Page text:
Avery Marshall and David Maloney are spearheading the heritage registry project. Photo: Victoria Brown, Centretown News

Registry project aims to identify more of Centretown’s heritage gems

By Victoria Brown

The pedestrian bridge over the Rideau Canal was also a bridge into the past for Avery Marshall, the built heritage researcher for the Heritage Inventory Project currently underway in Centretown.

Through the project, Marshall discovered that today’s Golden Triangle area between Elgin Street and the Rideau Canal used to be called Corkstown, an Irish borough where the city’s immigrant working class lived in 1839.

The Heritage Inventory Project is identifying properties of cultural heritage value or interest that are not formally designated. A property qualifies if it still reflects its original architectural style or is linked to a story valuable to Ottawa’s history.

“It’s an interesting contrast, because now the area has predominantly expensive houses,” said project member David Maloney, whose team has identified 582 buildings for the city’s Heritage Register in Lowertown, Sandy Hill, Ottawa South and Ottawa East.

The project is in its preliminary stages in Centretown. Marshall said they have looked at every building, and have conducted research in the area. She expects they will register about 600 structures in Centretown (between the canal and Bronson Avenue) and Centretown West (from Bronson to the O-Train line).

“Centretown is one of the earliest parts of the city — so much has happened here. It’s exciting to find buildings that reflect those stories,” she said.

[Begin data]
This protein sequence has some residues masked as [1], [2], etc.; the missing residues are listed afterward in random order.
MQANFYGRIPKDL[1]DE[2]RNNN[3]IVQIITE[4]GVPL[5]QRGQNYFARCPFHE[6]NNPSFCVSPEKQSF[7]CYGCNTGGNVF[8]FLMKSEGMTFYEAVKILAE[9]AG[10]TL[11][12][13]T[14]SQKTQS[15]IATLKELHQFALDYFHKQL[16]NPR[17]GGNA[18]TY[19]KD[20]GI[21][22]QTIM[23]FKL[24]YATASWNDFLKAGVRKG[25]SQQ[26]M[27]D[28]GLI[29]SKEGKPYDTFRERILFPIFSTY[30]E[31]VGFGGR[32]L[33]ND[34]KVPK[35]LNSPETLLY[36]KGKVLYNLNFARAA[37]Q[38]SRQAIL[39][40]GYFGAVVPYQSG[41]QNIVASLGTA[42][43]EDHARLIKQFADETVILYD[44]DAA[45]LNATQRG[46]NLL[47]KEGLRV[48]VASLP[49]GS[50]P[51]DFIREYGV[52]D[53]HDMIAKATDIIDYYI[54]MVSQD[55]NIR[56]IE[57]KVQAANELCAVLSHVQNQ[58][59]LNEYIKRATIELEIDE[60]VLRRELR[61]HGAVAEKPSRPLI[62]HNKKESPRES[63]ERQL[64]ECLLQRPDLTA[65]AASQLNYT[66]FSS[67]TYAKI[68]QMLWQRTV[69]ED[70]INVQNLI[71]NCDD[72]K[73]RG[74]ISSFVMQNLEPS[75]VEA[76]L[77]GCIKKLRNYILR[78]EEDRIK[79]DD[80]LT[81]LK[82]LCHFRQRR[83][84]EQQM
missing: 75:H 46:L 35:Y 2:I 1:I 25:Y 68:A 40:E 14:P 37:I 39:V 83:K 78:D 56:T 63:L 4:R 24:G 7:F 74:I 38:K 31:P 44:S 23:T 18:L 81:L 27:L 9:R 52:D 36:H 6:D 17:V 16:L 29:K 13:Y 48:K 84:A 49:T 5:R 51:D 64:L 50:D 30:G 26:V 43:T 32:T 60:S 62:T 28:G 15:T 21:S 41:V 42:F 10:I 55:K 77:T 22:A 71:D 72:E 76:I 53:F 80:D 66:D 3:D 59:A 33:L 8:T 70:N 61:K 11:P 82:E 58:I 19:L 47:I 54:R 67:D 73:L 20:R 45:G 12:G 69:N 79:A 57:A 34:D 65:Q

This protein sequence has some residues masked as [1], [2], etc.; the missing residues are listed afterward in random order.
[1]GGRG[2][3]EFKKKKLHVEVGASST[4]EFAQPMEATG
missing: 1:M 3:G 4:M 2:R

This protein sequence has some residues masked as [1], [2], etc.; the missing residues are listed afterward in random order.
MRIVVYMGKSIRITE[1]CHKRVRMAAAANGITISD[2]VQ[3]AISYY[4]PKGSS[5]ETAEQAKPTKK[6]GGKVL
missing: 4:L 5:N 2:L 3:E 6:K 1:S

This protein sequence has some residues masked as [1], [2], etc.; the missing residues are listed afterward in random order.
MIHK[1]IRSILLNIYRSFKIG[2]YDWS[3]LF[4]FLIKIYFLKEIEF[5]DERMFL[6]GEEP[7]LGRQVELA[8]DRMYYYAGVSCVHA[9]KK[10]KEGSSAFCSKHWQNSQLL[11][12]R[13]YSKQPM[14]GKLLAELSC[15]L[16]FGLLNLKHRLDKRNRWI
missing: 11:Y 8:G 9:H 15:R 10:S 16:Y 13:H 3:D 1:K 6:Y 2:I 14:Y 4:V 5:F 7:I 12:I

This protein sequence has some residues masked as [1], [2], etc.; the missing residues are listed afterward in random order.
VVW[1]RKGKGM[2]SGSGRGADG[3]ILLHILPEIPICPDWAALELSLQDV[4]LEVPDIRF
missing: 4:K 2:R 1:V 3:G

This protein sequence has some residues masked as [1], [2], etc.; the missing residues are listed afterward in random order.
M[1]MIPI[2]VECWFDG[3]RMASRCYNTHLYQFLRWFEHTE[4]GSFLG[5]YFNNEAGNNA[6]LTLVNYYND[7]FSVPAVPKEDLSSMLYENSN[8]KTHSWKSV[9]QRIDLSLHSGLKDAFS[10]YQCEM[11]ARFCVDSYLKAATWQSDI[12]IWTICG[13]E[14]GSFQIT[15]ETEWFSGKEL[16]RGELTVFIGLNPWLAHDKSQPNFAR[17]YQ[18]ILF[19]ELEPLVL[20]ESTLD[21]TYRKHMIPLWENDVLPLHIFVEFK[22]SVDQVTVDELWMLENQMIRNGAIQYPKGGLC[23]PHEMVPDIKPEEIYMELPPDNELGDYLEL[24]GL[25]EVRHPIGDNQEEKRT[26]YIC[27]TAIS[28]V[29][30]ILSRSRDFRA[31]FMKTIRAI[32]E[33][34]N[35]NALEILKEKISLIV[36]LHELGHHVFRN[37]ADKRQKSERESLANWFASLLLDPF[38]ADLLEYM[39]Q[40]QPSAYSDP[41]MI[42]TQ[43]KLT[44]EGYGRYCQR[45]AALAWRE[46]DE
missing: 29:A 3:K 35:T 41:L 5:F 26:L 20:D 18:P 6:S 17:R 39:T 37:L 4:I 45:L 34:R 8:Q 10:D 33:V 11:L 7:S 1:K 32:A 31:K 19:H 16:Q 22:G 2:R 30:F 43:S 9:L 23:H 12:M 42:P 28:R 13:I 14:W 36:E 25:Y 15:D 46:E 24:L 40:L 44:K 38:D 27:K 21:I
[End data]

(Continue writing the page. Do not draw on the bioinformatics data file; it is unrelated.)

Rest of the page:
The Heritage Register allows municipalities to identify sites that have cultural heritage value. Before the register, said Maloney, a heritage reference list existed from the 1980s and which had 14,000 properties recorded. However, he said the reference list was unclear, it missed many examples of cultural heritage value, and it did not include any legal obligation to preserve buildings.

As a result, a lot of structures of historical significance were lost.

While the Heritage Register does not make a property a “designated” and protected heritage property, it does compel an owner to notify the city’s heritage department 60 days before any planned demolition. That gives city officials some time to attempt to designate a building as a heritage property if worthy or preserve parts of the building that have heritage value.

Maloney said 11 people raised objections with the registry project in a meeting in August, expressing their concerns about possible loss of property value and decreased development potential of their property.

“Whether people agree or not, our concern is to apply criteria equally everywhere to determine whether properties have cultural heritage value,” said Maloney.

Christopher Ryan, a contributor to Ottawa’s Historic Apartment Buildings, said the city does not recognize the historical significance of buildings enough and the register is a good first step.

Ryan spends his free time recognizing the forgotten historical gems in Centretown in his blog Margins of History.

He understands people don’t want the aggravation of a heritage identification when they sell their property, but he says the information is important to all of us.

“When people don’t recognize the stories or identities of a building, they don’t value it.” He said many people are reacting negatively to the proposed glass-and-steel addition to the Château Laurier because they value the hotel’s history.

“Sometimes it’s not so much about the architecture, but the life the building has had,” said Ryan.

The Inventory Project is encouraging residents to come forward with any information that can help bring Centretown’s past alive.

Citizens are invited to contact heritageinventory@ottawa.ca to share information about the life of a structure they may know about.